42% of young LGBT people have sought medical help for anxiety or depression
52% of young LGBT people report self-harm either now or in the past
44% of young LGBT people have considered suicide
I understand the figures are unfortunately very similar here in the USA.

The report concluded that “the Church” and local churches are one of the biggest sources of direct discrimination against LGB people and the biggest contributor of negative views to debates about same-sex relationships in society and the media. Sadly, in many parts of the world, the Church has so much to repent of, particularly the harm it has inflicted and continues to inflict on so many vulnerable people.

That’s why I am so incredibly grateful to the Episcopal Church of the USA for taking its own prophetic stance on this critical issue – again at quite a cost – and its willingness to stand up to so many churches both at home and abroad who have refused to be in communion with it. Indeed, I was thrilled that I was able to give my heart felt thanks just a few days ago at the Episcopal General Convention in Austin to Presiding Bishop Michael Curry himself for taking the stand that he has on behalf of the global LGBTI community. He was so lovely. On seeing my tears, which embarrassingly seemed to appear from nowhere, he literally climbed across the table that separated us to give me a huge hug and a kiss. He looked me squarely in the eyes and said: “Encourage people to tell their stories, Jayne, for it’s that encounter that has the power to change people.”

I couldn’t have agreed more – incarnational truth, raw passionate truth, real truth about who we are, what we are, how we love and how we know that we are loved.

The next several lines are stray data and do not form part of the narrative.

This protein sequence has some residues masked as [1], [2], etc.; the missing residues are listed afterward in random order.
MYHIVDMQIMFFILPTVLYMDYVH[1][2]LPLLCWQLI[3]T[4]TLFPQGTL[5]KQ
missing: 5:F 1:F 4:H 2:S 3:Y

“Tell your stories – for it’s that encounter that has the power to change people.”

Be brave, be honest, be real.

You see (and this is the crux of it all) when people see raw faith embodied in raw love – they encounter raw God and it’s irresistible – as the world saw with Bishop Michael.

In my recently published memoir, Just Love, I tell my own story about my 40-year journey of reconciling my faith with my sexuality. I, like many others, have spent years struggling to accept who God has created me to be, believing that I was an abomination in need of healing rather than a wonderfully unique human being made in the image of God, with a God-given desire to love and be loved. Central to my journey was my acceptance of a God of Love over a God of Law, a God that wanted to “save my life rather than kill it” – although it took me being hospitalised twice to understand this.

I start the book with a story that explains the turning point of this – and indeed the reason why I felt compelled to call the book “Just Love”. It centres on an incident that happened at one of the darkest points of my life, just after my first breakdown. It’s an important part of my story, and if you don’t mind, I’d like to share it with you now:
I’ve just woken, and I’m lamenting the fact that I’m still alive, having begged God to take me the previous night because I couldn’t take the pain and stress any more:

“I feel like an animal!”

I felt a surge of anger course through me and shouted out aloud into the empty room. “What makes me any different to an animal, heh God?”

Tears of sheer frustration rolled down onto my pillow as I encountered deafening silence.

And then, a voice – so recognisable and so familiar, so quiet and yet so reassuring, which said:
“Your ability to love, Jayne.”
I thought about this briefly then, emboldened by my anger and the painful memory this had touched, I snapped back: “No, I’m not having that. Harry (my kitten) loved me! Animals can love you know!”

“Ah Jayne, but you can respond in love to any situation I put you in, because I AM love, and I AM in you, and you are in Me!”
Was it an audible voice? I still don’t know. It was as loud and clear as someone standing right next to me. But whether real or imagined, this articulated truth turned my life upside down.

“I AM love.”

I finally understood. It was so simple but so profound.

I could respond in love to any situation that I was in, because God IS love.
It really is just that simple.

We are called to JUST LOVE – no matter who, no matter where, no matter how, no matter why.

JUST LOVE! That’s all.

The rest is up to God.

Jayne Ozanne
San Diego Pride Sunday